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My flash fiction story forthcoming in a literary journal

I am delighted to share that one of my stories, a Flash Fiction submission titled The Woman on the Landing, has been accepted by december, a Literary Legacy Since 1958, to be published fall, 2018. Yes, the name of the magazine is lower case “december.” The story is only two pages in length and copied below if you’d like to read it.

THE WOMAN ON THE LANDING

A long time ago, the woman lived for awhile in Germany because her husband was a doctor in the Air Force stationed in Kaiserslautern. She and Joe resided in an apartment building for officers and their dependents on the third and last floor.
On the first floor lived a childless couple, Irene and Artie, sporting people who had gone often that winter to Berchtesgarten and Garmisch to ski. It is said that Hitler sometimes skied those slopes on holiday staying in the lovely old inns. It saddened Artie that the breathtaking grandeur of the great mountain slopes and carved wooden fireplaces of the inns had warmed such a man’s soul.
One afternoon when Joe came home from the Base hospital for lunch, he brought the woman horrifying news. Artie’s test plane had crashed that morning and Artie was dead. The woman was too distraught to sit with her husband at lunch and went into their bedroom to be alone. She had shared more than a year of gossip and complaints and recipes for German goose and recommendations for frugal European hotels and cheerful banter with Irene, whose engaging disposition relieved the general despair of being on the Base so far from home.
When Joe finished lunch, the woman walked him to the door and on to the staircase landing. They embraced, holding each other for several moments. The woman remained there on the landing for several minutes as her husband descended the stairs and then watched him through the staircase window as he walked to his car. While she was there, Irene’s door opened two floors below. The woman saw Irene step into the corridor to chat with her neighbor across the hall. The woman could hear the neighbor laughing in her doorway as Irene complained about the mess she had made of a meal the night before. She described her leather beef kabobs and charred wedges of onions and tomatoes falling into the coals. Irene was lively and funny. Later, the Base Commander would knock on her door and he would ask to be let in and he would inform her in the proper manner with the proper words that her husband had been killed. This is how it was done.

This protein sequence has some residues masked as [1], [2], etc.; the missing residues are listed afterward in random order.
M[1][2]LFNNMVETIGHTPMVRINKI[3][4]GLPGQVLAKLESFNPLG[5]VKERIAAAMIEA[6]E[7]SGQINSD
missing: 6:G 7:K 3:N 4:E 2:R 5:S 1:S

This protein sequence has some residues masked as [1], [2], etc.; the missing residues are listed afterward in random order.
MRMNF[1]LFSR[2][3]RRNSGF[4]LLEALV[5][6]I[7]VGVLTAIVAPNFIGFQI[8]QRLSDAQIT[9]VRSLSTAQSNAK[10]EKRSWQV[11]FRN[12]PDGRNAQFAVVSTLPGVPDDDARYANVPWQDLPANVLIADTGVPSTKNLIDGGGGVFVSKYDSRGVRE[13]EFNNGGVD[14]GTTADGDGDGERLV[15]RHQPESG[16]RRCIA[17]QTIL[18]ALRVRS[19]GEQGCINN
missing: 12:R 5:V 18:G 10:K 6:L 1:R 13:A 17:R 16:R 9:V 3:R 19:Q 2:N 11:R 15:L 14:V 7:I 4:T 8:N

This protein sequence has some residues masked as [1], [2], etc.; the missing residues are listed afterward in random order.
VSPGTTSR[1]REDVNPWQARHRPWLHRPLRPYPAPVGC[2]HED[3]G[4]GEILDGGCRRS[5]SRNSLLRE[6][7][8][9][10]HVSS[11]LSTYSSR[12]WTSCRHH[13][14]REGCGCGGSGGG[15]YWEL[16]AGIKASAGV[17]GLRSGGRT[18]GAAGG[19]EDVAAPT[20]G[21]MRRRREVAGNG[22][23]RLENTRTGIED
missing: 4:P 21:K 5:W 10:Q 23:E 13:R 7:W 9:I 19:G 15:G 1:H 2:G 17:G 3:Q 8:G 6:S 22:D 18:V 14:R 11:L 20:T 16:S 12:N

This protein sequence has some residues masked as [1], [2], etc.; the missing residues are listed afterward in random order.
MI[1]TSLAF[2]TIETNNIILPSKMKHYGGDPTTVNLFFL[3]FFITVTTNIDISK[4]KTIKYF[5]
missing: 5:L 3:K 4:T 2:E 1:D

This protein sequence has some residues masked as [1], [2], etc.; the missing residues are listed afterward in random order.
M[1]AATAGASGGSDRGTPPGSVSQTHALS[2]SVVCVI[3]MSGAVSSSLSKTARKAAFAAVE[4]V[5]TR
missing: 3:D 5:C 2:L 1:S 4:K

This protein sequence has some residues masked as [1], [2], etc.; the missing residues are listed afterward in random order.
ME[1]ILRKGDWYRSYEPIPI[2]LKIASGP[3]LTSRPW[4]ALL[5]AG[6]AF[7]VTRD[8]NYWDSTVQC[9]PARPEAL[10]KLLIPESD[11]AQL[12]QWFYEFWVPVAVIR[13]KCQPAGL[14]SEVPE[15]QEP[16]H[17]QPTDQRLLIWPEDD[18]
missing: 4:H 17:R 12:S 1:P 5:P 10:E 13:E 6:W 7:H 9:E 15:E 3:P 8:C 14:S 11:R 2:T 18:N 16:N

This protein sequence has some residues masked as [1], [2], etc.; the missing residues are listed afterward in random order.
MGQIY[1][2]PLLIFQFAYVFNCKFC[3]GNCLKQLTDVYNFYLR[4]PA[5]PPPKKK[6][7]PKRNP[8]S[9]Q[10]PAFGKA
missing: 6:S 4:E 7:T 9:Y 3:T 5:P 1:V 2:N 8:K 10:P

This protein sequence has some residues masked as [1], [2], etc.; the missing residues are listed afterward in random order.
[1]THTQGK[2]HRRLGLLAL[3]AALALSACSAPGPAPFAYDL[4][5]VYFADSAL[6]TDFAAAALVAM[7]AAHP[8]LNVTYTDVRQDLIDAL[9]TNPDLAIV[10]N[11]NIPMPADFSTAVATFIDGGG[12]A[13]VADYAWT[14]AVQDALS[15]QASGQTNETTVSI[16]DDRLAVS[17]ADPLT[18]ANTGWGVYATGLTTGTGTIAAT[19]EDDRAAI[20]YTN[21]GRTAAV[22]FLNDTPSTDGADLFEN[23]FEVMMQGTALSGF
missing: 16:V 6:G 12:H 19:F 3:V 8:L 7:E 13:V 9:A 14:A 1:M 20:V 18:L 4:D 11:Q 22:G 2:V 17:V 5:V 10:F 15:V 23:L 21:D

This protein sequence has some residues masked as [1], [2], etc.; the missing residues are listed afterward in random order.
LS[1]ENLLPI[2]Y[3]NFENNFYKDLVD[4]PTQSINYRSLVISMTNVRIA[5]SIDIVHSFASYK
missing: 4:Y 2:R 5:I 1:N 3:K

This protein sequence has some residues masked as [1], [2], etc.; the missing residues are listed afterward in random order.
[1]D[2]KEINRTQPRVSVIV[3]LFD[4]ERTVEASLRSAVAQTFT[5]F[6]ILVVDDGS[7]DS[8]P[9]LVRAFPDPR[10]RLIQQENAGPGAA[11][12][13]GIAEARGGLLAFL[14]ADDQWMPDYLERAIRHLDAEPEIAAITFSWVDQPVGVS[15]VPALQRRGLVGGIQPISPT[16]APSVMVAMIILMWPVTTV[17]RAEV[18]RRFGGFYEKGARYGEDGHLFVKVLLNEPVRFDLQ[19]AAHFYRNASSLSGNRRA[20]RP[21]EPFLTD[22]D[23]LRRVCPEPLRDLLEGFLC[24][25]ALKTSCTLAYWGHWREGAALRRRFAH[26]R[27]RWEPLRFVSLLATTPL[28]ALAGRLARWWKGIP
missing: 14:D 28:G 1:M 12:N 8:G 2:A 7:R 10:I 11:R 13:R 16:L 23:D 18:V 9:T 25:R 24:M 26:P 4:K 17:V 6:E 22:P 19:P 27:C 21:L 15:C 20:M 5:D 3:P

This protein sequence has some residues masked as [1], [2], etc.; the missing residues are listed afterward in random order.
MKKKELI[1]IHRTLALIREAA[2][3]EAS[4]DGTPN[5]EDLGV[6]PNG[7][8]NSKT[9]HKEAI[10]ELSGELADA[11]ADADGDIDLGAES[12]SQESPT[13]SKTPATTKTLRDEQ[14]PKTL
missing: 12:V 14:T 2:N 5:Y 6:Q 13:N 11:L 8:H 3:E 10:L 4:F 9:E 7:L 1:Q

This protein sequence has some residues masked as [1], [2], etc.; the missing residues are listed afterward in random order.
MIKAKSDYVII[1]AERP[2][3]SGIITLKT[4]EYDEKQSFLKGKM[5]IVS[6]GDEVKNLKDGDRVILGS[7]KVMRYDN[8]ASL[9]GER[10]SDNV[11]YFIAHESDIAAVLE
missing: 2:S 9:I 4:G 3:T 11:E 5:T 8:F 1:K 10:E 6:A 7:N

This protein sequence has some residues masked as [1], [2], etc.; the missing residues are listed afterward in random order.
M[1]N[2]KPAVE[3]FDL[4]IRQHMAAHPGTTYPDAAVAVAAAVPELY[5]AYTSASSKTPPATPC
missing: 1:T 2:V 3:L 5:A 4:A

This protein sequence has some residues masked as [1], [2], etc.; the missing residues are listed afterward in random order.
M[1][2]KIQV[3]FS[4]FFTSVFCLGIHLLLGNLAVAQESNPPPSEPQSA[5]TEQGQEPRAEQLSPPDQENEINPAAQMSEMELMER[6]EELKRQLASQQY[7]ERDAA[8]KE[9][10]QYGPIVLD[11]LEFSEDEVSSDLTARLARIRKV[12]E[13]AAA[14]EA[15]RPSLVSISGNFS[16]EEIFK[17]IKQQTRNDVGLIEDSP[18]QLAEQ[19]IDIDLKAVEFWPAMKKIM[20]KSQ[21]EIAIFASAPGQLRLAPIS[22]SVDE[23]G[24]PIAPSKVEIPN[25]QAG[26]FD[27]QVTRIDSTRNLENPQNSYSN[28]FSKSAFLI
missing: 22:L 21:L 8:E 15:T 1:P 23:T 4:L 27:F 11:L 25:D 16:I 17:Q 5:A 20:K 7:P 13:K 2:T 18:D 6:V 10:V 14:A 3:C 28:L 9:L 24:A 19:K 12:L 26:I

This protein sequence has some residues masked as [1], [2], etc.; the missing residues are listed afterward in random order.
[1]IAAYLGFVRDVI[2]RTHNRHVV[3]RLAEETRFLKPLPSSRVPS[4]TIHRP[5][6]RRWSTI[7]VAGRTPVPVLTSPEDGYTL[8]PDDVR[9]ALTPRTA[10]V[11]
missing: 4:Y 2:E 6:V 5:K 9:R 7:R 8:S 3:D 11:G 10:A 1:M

From the distance two flights below Irene seemed small, but she was a tall and slender woman, not pretty and no longer young. It had been a late marriage for Irene and Artie and it had lasted two years only. The woman standing on the landing knew that it had lasted two years only; Irene did not. The woman knew that tonight she would sleep alone; Irene did not.
Over the years, the image of the figure on the landing changed in the woman’s life to become not one figure but two: the one above and the one below; the figure seeing and the figure seen. She knows this is foreboding. A fear of what might come. The knowing yet not knowing.
The figure on the landing remains ominous but muted while the colors that surround the woman are brilliant, colors temporal as the crimson miracles of dawn and dusk. Urgency saturates the hues. She feels the colors to be vibrant in daylight, especially as, in time, she sees her children play, soaring high on a swing or chasing each other across the lawn, but more so in twilight when the woman feels the colors fading and resists.
She greets her husband when he comes home from his office and she has taken a job herself, part time. She rejoices each time she returns to her house to begin preparations for dinner and to await her family’s arrival.

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